From China Digital Space
fān báiyǎn 翻白眼
Reference to reporter Liang Xiangyi’s televised reaction to a fellow reporter’s apparently scripted question at a press conference during the March 2018 “Two Sessions” top political meetings in Beijing. Liang’s eye-roll became a much discussed event online and birthed memes expressing frustration over China’s tight political controls, prompting Chinese censors to target discussion and news coverage of it.
Amid the annual plenary sessions of the National People’s Congress and the Chinese People’s Political Consultative Conference, collectively known as the Two Sessions (两会) and unofficially dubbed the Stupid Sessions by netizens, journalist Zhang Huijun of the California-based Chinese-language American Multimedia Television delivered a meandering, softball question about the role of state-owned enterprises in Xi Jinping’s Belt and Road Initiative project at a March 13 press conference. The question, typical of the sort that have come to be expected at the many news conferences that accompany each Two Sessions, drew a dramatic reaction from Zhang’s fellow reporter Liang Xiangyi, standing blue-clad to her immediate right in full view of the state television cameras broadcasting the event. Liang, of financial news organization Yicai Media, appeared increasingly perturbed as the long-winded question unfurled, sighing by its mid-point, then taking a good look at Zhang before frowning and executing a dramatic eye-roll. The pained reaction, which The Washington Post’s Simon Denyer described as perfectly summing up “how many journalists, and viewers, were surely feeling, not only about the question but about the whole two-week set-piece event in general,” was broadcast live on CCTV for the nation to see. Clips quickly spread across Chinese social media inspiring several viral memes: netizens reenacted the scene, and commentaries were posted. T-shirts and cell phone covers displaying Liang mid-eye-roll could reportedly be found for sale on Taobao.
Some commentators saw in the eye-roll an expression of the nation's frustration with Xi Jinping's moves, solidified at the Two Sessions, to extend his rule by amending the constitution to abolish presidential term limits. A group photo including Peking University Law School faculty all rolling their eyes circulated online. On Twitter, @lifetimeusa described the photo as "PKU Law School professors’ group 'eye-roll' photo has been quickly doing the rounds online, reflecting the fact that 'eye-rolling' is a kind of societal reaction. At this year’s Two Sessions, Xi Jinping did not hesitate to set China’s political system back 40 years in order to fulfill his own 'Chinese dream.' Rolling their eyes is all people can do." At Deutsche Well, Chang Ping wrote, "People have never needed eye-rolls as much as they do now: they thirst for them, love them, scramble to offer their eye-rolls to the Two Sessions, to the great Party and its brilliant leaders." In a guest post at Jichang Lulu's blog, the University of Pennsylvania’s Victor H. Mair presented selections from the "tremendous amount of materials about the ‘epic eye-roll’ incident" he had gathered, including a comment that "the whites of [Liang’s] eyes reflected how we, the youth of China, are weary of the ugliness of the political ecology of China." Delivering his own estimation, he wrote that "the rolling of the eyes incident is not a simple matter. I think that it will have long and lasting implications for the CCP and the PRC. In my estimation, ultimately it will be one of the most celebrated events of the Xi reign."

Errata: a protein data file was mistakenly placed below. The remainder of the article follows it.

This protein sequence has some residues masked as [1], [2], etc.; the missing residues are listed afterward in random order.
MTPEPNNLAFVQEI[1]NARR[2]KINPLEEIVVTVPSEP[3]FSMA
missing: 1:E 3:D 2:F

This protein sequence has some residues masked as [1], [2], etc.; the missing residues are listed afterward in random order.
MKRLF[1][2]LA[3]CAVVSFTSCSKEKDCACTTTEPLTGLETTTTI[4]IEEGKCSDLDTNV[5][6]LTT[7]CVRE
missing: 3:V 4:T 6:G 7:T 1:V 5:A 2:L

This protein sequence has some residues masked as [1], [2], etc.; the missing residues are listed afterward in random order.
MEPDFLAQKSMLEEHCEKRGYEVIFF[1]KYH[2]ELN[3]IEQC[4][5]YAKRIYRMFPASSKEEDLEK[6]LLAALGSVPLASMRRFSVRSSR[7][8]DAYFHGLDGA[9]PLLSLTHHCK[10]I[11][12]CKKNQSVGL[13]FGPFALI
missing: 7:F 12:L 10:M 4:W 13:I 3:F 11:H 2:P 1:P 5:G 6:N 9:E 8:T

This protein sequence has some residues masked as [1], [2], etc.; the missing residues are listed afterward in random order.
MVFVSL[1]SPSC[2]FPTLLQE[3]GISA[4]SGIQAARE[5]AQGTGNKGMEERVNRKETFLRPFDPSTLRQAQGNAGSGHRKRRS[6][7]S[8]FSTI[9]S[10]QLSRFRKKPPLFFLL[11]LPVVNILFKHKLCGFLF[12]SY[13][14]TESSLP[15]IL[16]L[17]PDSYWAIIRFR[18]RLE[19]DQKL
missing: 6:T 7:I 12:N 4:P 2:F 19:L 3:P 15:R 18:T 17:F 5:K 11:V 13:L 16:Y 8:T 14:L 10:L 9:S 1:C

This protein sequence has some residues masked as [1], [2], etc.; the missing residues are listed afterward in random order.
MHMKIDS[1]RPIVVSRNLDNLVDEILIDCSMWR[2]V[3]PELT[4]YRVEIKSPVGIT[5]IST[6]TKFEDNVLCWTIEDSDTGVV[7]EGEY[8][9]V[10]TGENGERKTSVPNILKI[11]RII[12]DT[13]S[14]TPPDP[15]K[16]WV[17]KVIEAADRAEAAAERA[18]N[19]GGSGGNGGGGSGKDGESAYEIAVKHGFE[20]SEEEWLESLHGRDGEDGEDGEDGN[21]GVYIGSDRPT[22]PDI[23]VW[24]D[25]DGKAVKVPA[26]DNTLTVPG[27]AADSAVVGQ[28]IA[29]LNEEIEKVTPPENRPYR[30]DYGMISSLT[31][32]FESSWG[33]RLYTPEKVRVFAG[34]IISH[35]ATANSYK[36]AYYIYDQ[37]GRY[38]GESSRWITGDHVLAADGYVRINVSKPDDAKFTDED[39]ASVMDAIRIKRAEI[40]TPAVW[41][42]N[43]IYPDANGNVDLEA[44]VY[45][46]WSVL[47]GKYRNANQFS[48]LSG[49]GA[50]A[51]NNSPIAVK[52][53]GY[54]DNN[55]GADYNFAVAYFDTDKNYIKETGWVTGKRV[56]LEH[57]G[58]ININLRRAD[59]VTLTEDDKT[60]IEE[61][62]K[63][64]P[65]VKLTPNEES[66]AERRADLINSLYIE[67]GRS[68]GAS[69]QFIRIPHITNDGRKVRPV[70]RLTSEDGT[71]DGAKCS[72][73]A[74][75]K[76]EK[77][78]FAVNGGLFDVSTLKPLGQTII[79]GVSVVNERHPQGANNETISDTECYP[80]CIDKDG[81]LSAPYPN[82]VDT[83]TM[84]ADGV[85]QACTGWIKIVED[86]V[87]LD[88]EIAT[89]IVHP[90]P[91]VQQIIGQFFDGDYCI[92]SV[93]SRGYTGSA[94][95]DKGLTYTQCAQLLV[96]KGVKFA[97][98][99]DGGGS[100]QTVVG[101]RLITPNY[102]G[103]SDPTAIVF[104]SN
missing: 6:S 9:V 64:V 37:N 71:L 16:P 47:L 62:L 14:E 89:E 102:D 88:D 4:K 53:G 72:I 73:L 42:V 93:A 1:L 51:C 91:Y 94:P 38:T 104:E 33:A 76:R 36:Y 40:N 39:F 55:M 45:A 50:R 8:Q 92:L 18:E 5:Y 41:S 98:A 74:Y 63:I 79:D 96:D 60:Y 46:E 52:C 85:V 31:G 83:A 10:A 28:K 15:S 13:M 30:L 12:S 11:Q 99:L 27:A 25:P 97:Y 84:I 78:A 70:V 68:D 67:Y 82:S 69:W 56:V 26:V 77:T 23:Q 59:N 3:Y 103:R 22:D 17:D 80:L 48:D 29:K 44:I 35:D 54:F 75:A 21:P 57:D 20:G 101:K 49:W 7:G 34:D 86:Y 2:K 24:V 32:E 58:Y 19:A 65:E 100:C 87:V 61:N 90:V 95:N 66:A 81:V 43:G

Chinese censors acted to control discussion on social media and from news organizations. A March 13 censorship directive warned "all media personnel are prohibited from discussing the Two Sessions blue-clothed reporter incident on social media. Anything already posted must be deleted. Without exception, websites must not hype the episode." On Weibo, "blue-clothed reporter" (蓝衣记者) and "Liang Xiangyi" (梁相宜) were both temporarily blocked from search results (searches for "Zhang Huijun" (张慧君), however, displayed results). A Weibo post from Global Times chief editor Hu Xijin expressing hope that censors wouldn't too virulently attack discussion of the incident, which in his estimation were seen by most netizens as "simply amusing" and not overtly political, was itself harmonized.
For more discussion of the incident, see coverage from CDT.